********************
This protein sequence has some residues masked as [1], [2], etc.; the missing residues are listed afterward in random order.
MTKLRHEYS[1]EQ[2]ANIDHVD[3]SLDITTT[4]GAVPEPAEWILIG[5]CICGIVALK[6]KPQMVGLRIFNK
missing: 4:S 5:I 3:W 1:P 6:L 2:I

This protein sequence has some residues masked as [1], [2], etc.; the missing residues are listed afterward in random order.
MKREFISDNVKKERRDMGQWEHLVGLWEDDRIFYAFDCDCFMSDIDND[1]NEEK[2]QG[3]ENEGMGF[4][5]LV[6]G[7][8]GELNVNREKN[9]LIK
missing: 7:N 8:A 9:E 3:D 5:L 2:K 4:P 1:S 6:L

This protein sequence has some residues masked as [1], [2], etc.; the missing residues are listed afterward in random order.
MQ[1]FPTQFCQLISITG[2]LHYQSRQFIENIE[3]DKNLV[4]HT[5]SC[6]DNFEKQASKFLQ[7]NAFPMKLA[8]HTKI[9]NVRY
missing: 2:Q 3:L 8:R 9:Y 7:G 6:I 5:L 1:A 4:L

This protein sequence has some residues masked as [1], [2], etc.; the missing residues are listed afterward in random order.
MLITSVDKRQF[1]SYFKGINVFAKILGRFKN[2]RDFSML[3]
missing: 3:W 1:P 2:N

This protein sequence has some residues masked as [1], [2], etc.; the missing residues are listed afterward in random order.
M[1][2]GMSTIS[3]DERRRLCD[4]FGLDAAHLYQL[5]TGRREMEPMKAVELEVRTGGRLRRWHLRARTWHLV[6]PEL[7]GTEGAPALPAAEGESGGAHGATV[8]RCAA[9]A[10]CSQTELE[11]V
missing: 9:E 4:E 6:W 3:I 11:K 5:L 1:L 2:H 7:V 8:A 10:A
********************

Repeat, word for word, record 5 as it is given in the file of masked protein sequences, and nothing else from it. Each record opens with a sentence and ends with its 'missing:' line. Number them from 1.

This protein sequence has some residues masked as [1], [2], etc.; the missing residues are listed afterward in random order.
M[1][2]GMSTIS[3]DERRRLCD[4]FGLDAAHLYQL[5]TGRREMEPMKAVELEVRTGGRLRRWHLRARTWHLV[6]PEL[7]GTEGAPALPAAEGESGGAHGATV[8]RCAA[9]A[10]CSQTELE[11]V
missing: 9:E 4:E 6:W 3:I 11:K 5:L 1:L 2:H 7:V 8:A 10:A